The Black Sea Region
(Turkish: Karadeniz Bölgesi) is one of Turkey's
seven census-defined geographical regions.
The Black Sea region's population is 8,439,213 based on the 2010 census. 4,137,166 people live in cities and 4,301,747 people in villages. This makes it the only one of the seven regions of Turkey in which more people live in rural rather than urban areas.
Though the overwhelming majority is Turkish, as well as some Laz people and Georgian people living in the eastern Black Sea Region, and unlike both ethnic groups in neighboring Republic of Georgia (where they are Georgian Orthodox Christians), are Sunni Muslim.
The Black Sea region has a steep, rocky coast with rivers that cascade through the gorges of the coastal ranges. A few larger rivers, those cutting back through the Pontic Mountains (Doğu Karadeniz Dağları), have tributaries that flow in broad, elevated basins. Access inland from the coast is limited to a few narrow valleys because mountain ridges, with elevations of 1,525 to 1,800 meters in the west and 3,000 to 4,000 meters in the east in Kaçkar Mountains, form an almost unbroken wall separating the coast from the interior. The higher slopes facing northwest tend to be densely forested. Because of these natural conditions, the Black Sea coast historically has been isolated from Anatolia.
Running from Zonguldak in the west to Rize in the east, the narrow coastal strip widens at several places into fertile, intensely cultivated deltas. The Samsun area, close to the midpoint, is a major tobacco-growing region; east of it are numerous citrus groves. East of Samsun, the area around Trabzon is world-renowned for the production of hazelnuts, and farther east the Rize region has numerous tea plantations. All cultivable areas, including mountain slopes wherever they are not too steep, are sown or used as pasture. The mild, damp oceanic climate of the Black Sea coast makes commercial farming profitable. The western part of the Black Sea region, especially the Zonguldak area, is a center of coal mining and heavy industry.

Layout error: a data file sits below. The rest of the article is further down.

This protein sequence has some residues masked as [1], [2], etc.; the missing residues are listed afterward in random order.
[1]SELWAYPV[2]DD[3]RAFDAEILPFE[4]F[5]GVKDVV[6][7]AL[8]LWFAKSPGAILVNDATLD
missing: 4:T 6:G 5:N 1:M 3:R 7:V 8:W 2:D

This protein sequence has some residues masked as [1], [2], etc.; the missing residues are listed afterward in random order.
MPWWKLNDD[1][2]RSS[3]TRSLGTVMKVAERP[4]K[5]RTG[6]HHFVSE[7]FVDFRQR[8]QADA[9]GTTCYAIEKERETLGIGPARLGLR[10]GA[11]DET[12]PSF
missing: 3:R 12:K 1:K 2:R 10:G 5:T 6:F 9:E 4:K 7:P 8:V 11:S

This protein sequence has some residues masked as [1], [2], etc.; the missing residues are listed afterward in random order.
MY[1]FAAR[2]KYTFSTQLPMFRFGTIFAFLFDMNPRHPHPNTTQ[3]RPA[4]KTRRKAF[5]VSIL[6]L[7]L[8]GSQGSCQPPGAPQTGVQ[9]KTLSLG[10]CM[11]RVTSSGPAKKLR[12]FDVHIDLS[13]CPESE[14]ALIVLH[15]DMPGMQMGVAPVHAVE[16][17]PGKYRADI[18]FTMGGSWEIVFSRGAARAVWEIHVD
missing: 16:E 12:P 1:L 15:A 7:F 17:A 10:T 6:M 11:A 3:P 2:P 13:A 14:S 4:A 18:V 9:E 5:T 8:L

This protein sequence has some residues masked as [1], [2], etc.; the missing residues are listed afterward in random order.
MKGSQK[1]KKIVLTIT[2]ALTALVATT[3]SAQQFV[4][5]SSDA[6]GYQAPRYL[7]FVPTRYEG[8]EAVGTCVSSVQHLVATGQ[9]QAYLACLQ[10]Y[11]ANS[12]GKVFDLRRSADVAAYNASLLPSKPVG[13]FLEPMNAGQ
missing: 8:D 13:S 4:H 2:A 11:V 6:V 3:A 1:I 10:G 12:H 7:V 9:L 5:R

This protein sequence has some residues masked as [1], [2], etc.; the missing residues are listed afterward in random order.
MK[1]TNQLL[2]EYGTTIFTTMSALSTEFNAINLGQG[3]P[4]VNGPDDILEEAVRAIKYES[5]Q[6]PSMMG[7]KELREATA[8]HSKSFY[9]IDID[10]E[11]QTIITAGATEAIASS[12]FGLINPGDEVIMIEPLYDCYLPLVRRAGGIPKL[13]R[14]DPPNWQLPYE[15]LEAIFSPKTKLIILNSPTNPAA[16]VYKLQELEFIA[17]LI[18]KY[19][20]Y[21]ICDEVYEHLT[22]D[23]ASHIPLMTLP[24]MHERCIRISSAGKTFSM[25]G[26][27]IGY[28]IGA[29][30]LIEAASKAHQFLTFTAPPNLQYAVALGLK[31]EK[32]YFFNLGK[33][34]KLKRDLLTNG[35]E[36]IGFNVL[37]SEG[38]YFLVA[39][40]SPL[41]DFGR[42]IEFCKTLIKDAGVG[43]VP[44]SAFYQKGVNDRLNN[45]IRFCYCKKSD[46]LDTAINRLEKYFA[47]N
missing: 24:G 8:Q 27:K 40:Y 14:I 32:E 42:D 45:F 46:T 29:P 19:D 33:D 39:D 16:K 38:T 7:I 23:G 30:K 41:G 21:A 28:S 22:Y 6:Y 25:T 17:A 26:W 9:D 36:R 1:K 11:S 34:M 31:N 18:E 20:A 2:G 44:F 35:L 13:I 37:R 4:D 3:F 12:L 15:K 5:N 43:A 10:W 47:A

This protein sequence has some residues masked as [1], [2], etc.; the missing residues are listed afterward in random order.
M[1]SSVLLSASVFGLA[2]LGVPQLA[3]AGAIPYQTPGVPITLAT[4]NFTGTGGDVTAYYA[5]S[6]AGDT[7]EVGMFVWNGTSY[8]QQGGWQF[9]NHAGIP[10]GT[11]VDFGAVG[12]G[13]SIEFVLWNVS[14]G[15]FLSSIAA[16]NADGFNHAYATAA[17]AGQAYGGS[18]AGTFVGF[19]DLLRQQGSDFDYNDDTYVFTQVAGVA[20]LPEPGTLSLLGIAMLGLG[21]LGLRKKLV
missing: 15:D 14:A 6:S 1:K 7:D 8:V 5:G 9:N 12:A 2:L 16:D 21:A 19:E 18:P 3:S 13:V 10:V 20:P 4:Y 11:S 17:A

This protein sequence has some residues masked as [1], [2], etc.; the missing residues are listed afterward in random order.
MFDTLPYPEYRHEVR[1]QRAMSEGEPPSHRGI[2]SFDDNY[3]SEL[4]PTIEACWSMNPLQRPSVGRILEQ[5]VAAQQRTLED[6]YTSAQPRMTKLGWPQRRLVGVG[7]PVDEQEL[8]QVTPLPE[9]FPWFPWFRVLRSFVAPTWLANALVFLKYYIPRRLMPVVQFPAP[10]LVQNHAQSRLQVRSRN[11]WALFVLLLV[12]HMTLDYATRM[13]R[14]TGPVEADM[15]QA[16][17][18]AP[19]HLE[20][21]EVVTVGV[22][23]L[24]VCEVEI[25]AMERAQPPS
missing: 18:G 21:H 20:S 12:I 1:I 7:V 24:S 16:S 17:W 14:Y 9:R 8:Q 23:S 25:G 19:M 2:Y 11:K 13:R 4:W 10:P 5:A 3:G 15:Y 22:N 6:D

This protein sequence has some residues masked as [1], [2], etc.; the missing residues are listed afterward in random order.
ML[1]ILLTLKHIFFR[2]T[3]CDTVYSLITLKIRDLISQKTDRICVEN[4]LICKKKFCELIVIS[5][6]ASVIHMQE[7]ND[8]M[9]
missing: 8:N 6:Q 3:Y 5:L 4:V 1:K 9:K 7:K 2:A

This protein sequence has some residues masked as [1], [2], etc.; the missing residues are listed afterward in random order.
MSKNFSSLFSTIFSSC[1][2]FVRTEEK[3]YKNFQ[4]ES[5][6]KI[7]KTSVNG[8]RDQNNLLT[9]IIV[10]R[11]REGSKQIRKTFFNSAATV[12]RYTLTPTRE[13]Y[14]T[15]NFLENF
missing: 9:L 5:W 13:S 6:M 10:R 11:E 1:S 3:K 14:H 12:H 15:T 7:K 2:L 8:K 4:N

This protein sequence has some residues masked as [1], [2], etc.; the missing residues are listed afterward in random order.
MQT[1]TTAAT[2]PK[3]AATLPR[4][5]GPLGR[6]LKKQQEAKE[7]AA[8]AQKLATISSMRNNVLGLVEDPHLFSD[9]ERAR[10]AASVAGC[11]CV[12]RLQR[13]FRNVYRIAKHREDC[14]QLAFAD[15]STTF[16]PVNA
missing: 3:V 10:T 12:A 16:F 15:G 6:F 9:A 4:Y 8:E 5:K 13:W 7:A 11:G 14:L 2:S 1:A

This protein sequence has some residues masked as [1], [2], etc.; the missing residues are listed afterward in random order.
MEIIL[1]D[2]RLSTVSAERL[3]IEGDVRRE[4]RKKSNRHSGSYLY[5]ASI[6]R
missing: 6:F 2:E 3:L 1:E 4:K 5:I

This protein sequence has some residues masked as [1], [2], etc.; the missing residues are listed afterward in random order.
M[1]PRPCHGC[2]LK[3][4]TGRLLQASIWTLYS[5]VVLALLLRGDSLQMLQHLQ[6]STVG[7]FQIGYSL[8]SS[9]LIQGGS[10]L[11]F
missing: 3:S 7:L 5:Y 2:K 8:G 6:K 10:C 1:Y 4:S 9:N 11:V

The North Anatolian Mountains in the north are an interrupted chain of folded highlands that generally parallel the Black Sea coast. In the west, the mountains tend to be low, with elevations rarely exceeding 1,500 meters, but they rise in an easterly direction to heights greater than 3,000 meters south of Rize. Lengthy, trough-like valleys and basins characterize the mountains. Rivers flow from the mountains toward the Black Sea. The southern slopes—facing the Anatolian Plateau—are mostly unwooded, but the northern slopes contain dense growths of both deciduous and evergreen trees.
The Black Sea coast receives the greatest amount of precipitation and is the only region of Turkey that receives high precipitation throughout the year. The eastern part of that coast averages 2,500 millimeters annually which is the highest precipitation in the country.
Those who dislike the heat and humidity of the summer in the Mediterranean and Aegean regions of Turkey, escape to the plateaux of the mountains in the Black Sea region which are almost permanently cloudy and receive immense amounts of rain and are very attractive with rich flora and fauna, forests, crater lakes, waterfalls, rivers, streams, mountain and nature walk, rafting, canoe and winter sports, hunting and fishing, grass skiing, healing water and local dishes.